Loft area showing SIP
panels and the OSB interior.
Wood ceiling installed over
the SIP panels in the cathedral ceiling.
A view of the other end of
the house. Rather nice treatment of the log siding.
I started this project last
spring by making a deal with some excavators who used my property to
help on an adjoining lot. Making a good deal for us. I worked alone
getting in the foundation and cement floor but subbed out the concrete
block walls. Then the real building started as far as I was concerned.
First I reduced the original Victoria
Cottage plans to a CAD drawing on my computer so I
could lay out the panels prior to ordering them from the manufacturer.
The walls are 6" thick SIP panels and the roof is 10" thick. The roof
was the scary part. It needed to go together from manufactured parts
according to specs I sent to the factory. Some what like a 3-d puzzle.
There is a picture above of these panels going into place. Up till this
point I did all the work alone. 12' long x 6" thick panels are very
heavy so I rigged a pulley system on wheels using a boat winch to move
and lift them into place. Still a lot of work for an old guy like me.
This system is very sturdy but no faster nor easier than stick built.
The insulation factor is really impressive however.
The length of the cottage was
increased to 32' (longer than the original plans) to include the stairs
which needed to go down to the basement as well as up to the loft. This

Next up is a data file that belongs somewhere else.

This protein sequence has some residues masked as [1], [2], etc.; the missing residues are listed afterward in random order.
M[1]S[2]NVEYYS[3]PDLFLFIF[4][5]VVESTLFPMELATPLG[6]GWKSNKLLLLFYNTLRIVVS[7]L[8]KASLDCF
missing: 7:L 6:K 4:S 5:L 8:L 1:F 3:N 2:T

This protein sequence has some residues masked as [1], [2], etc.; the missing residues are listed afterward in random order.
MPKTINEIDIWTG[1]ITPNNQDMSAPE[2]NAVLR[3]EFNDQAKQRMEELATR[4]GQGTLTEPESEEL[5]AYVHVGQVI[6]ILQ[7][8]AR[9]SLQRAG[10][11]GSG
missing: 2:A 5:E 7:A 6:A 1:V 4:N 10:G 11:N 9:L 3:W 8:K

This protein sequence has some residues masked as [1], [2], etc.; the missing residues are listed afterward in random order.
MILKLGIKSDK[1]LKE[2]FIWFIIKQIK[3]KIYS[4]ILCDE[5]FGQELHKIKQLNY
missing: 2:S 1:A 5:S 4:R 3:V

stair meets our local code. The bedroom wing was increased to the same
width as the main home, 16' wide and we extended it to 14' in length.
This allowed for a full upstairs bedroom over the main floor. I am
designing a dormer I put in this room with the left over materials. I
will cut out the roof and get the crane back in to lift it into place
after it is built. I suppose the larger and taller bedroom changed the
design somewhat, but it is still one of the prettiest homes despite
this. The one picture of the roughed in building with windows and doors
was where I left off with last fall.
Just before leaving for
Florida for the winter (03-04), I rented a tractor and got the septic
and drain field in as well as getting some trees transplanted along the
upper drive. I was getting pretty sore by the end of summer as I
already have two artificial joints I walk on and the shoulders are not
so good at this point. One will be replaced at the end of the July as a
matter of fact.
The later pictures are what I
have done since getting back this spring. We decided on the log finish
even though it was a little more money. We did make a nice deal with
the mill and got some older stock that had a few water marks on it at
1/2 price. The total outside materials package in white cedar with
corners, window bucks, and beams, plus the t&g white cedar
ceilings and inside mouldings cost just over $8000. For anyone
contemplating this type of work, power nailers are a life saver. Also
if you need to work as high as part of this home is, renting a man lift
is the way to go. I have rented one several times, including putting
the roofing on. A 12/12 roof is too steep to stand on when you are 30'
off the ground!
As can be seen in the porch
pictures, we are using white cedar poles where we can. We will be going
out in the swamps to cut more for use inside for the stair and balcony
rails as well as support poles. We may in fact trade some inside
supports for cedar as well. The ceiling will be in cedar but the walls
will be drywall and then creatively painted. All mouldings around
inside windows and doors are to be in hewn white cedar. A lot of this
will need to wait until later as recovery from surgery will take some
time. In the meantime, we will be doing electrical and some inside work
up till the end of the month.